Itara O’Connell: The politics of voting
In response to Norm Sauer’s July 19 column, “Are California voters being disenfranchised?” — I’m not so sure that your premise, “everyone agrees that protecting our citizens’ right to vote (and choose their leaders) is most important,” is supported by the facts.
It’s important to me and maybe to you. But to a lot of politicians, the vote is to be manipulated for their purposes.
For example, gerrymandering happens at an obscene level in different parts of the country. Texas, with a history of discriminatory gerrymandering, was investigated by the Justice Department for having drawn lines to ensure a Republican outcome. In my district, California District 1, the line has been drawn to exclude the Bay Area, which would dramatically change the outcome in our elections.
Other states, like Florida, inaccurately purged their voter rolls of names that look similar to felons’ names, even those with different middle names. This purge resulted in legal voters being taken off the rolls, on purpose, causing chaos at the polls. Take the example of the Supreme Court deciding to not count the votes in Florida, resulting in the selection of Bush over Gore, who did win the popular vote. It turns out voter suppression is a bigger problem that voter fraud. Here are some examples employed in Republican-run elections:
Special IDs required.
Students must vote in their home district, not at school.
Registering Democrats and throwing the registration form out.
Limiting voting days and polling places.
The conservative Supreme Court ending voter protections in the south.
The conservative Supreme Court allowing unlimited dark money to flow into campaigns (dismantling the integrity of elections?).
Prohibiting felons to vote, even after they have served their sentence, which has disenfranchised many black citizens.
Sending out postcards listing the wrong voting date.
As the dictator Stalin aptly pointed out, “It’s not the voters that count; it’s who counts the votes.” If you have a problem at the polls and you get a provisional ballot, it will not be counted except in very tight races. Often military ballots are not counted as they tend to arrive late at the elections office.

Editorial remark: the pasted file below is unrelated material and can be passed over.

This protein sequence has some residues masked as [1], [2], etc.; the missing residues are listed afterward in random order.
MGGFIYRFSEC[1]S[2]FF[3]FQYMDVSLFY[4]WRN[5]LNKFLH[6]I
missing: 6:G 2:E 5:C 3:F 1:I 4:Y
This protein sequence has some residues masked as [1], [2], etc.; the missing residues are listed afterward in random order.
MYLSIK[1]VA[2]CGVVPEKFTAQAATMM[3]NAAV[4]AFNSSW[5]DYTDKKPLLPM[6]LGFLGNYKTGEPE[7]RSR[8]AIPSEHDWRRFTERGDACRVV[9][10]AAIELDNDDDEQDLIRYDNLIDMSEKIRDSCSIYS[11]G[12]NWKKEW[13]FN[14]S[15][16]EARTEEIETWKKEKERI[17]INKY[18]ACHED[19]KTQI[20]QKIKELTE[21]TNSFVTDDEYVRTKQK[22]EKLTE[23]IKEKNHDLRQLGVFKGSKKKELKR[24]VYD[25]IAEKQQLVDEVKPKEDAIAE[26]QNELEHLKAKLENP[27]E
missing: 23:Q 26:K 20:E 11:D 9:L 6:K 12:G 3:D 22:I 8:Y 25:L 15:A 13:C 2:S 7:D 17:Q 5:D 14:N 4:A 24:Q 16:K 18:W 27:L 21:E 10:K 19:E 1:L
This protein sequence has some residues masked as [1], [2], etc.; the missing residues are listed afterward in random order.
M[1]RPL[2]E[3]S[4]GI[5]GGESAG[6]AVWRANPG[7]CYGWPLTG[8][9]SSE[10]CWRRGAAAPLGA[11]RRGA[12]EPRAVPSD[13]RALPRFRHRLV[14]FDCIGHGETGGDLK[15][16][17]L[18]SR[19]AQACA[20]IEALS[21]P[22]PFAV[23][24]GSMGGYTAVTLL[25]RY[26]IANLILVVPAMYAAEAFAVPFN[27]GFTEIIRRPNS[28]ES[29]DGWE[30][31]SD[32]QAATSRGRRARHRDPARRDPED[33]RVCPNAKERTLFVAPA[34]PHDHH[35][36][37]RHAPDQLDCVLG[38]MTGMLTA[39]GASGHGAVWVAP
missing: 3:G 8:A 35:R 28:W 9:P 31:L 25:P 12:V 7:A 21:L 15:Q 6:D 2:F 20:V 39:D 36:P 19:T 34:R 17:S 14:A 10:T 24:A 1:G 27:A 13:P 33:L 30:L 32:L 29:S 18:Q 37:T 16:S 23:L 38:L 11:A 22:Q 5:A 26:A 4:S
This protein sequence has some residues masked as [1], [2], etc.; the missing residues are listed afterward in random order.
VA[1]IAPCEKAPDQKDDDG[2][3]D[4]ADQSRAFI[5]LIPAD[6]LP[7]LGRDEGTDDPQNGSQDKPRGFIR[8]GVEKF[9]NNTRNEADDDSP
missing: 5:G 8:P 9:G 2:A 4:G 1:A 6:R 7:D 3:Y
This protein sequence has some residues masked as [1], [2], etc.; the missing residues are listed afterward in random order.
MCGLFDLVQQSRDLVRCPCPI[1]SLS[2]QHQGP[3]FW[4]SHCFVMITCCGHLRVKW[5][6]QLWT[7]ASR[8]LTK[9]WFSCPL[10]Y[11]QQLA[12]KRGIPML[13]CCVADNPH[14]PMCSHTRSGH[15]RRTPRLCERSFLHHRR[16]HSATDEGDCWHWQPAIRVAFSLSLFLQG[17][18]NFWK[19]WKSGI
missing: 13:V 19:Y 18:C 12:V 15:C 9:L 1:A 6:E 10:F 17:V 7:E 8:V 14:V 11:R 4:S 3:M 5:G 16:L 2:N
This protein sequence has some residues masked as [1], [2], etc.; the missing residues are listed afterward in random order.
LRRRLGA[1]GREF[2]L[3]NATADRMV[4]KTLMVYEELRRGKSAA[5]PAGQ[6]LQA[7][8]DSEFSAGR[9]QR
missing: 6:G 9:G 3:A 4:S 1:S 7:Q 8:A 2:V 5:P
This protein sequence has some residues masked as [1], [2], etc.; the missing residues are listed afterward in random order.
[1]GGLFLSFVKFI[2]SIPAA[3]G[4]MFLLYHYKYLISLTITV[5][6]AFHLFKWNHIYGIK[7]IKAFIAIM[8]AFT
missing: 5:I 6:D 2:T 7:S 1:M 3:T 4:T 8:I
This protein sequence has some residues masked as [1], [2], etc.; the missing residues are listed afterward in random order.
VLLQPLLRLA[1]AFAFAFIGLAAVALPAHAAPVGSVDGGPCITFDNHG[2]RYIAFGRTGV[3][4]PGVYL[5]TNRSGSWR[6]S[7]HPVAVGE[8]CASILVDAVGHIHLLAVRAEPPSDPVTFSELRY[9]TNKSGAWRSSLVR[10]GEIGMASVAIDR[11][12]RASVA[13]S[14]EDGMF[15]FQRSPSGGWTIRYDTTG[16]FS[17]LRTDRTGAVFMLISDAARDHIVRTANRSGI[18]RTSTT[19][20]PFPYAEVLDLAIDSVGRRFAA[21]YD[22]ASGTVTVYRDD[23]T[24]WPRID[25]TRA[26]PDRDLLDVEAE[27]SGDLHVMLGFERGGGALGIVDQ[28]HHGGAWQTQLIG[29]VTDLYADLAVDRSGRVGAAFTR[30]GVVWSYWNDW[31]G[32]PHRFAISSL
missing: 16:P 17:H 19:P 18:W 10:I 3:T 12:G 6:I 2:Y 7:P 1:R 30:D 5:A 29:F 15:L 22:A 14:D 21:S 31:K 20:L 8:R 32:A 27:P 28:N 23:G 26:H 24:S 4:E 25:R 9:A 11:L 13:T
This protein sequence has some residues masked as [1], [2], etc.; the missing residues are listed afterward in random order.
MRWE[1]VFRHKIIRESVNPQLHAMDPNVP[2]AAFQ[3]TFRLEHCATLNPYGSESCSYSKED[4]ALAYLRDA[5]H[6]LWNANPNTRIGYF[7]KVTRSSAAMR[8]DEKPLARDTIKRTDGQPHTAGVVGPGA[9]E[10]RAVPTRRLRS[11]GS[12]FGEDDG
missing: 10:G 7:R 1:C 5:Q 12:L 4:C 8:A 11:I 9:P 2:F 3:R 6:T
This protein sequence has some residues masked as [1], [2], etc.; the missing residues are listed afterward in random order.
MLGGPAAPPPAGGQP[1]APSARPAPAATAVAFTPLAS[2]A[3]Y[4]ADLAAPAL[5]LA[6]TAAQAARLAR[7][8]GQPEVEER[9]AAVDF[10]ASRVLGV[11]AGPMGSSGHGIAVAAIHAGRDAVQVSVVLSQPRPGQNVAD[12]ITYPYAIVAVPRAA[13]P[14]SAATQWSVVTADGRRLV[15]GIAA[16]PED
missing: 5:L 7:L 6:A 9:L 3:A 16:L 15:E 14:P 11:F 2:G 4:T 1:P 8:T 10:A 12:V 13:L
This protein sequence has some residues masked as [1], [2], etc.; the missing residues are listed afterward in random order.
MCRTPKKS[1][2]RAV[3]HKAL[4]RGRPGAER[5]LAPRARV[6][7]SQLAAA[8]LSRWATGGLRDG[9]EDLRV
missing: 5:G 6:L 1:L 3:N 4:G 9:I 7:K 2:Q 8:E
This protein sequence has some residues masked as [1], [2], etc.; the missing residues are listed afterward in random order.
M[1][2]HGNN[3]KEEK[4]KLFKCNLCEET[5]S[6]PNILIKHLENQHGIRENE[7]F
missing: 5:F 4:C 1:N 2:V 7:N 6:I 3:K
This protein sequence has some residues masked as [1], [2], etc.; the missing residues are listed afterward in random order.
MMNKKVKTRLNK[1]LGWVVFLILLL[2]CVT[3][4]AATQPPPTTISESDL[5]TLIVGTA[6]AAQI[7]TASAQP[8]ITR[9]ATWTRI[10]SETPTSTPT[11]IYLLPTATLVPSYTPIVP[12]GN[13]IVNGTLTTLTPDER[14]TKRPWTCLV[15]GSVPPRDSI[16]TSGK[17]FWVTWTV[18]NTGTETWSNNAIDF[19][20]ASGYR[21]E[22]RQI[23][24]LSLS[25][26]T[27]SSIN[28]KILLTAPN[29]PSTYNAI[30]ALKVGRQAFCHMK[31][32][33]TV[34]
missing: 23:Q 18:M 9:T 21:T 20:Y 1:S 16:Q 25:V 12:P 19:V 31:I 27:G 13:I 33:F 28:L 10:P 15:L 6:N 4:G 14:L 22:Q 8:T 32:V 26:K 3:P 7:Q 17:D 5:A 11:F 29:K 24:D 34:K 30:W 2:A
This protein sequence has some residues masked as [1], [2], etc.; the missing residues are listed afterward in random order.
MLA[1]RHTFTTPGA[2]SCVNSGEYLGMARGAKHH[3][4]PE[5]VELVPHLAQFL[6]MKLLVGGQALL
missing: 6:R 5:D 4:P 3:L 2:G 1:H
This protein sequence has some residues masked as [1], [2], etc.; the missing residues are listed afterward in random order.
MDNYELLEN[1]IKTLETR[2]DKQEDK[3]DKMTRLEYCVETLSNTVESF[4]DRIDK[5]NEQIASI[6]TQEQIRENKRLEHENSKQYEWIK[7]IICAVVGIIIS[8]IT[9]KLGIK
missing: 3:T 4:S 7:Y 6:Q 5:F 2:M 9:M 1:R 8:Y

It is highly unlikely that Californians’ votes were stolen. How does a minuscule number of illegal votes (if there were any) “steal” the votes of millions of legal voters? As to “illegal aliens” voting, that would be very rare, as “illegal aliens” are careful not to put their names and addresses on government forms, even if it would help them obtain driver’s licenses or report domestic violence. Assuming that “illegal aliens” would take the substantial risk to register and vote also assumes that a person barely surviving would have the energy to decide whether to vote Democrat or Republican. In the Latino community, Obama was known as the Deporter in Chief.
Dead people may still be on the voter rolls if they died outside the county where they are registered. It is unlikely that all dead voters were Democrats or that their families would risk felony charges to vote Democrat on their behalf.
You claim that Democrats have a “systematic, well-funded effort to dismantle the integrity of the election administration.” I find this claim to be ludicrous. Where is your documentation for that sweeping accusation? No offense to my fellow Democrats, but nothing in the Democratic party (in my 40 years’ experience) is systematic or well funded, except for the politicians (you can thank pharmaceutical and gas corporations for that since it is the well-funded politicians that cannot bring themselves to vote for publicly-funded campaigns).
Study after study shows that voter fraud is practically nonexistent. Check for yourself. Nine cases of fraud out of millions of voters in five years of data between 2000 and 2005.
The reason we don’t want to hand over voter information to Donald Trump is not because we are hiding millions of illegal voters but because we fear potential misuse of our private information. Trump didn’t ask each registrar to check and scrub voter rolls. He demands your personal information, such as Social Security numbers, along with your registration and how you voted to be sent to a central location in Washington. The committee he has appointed to oversee this task has a political agenda to prove that Trump won the popular vote. This is a waste of taxpayer dollars.
The suspected goal really is not to “make clean” the voter rolls, but to collect information on people whose vote is intended to be private.
Itara O’Connell lives in Grass Valley.
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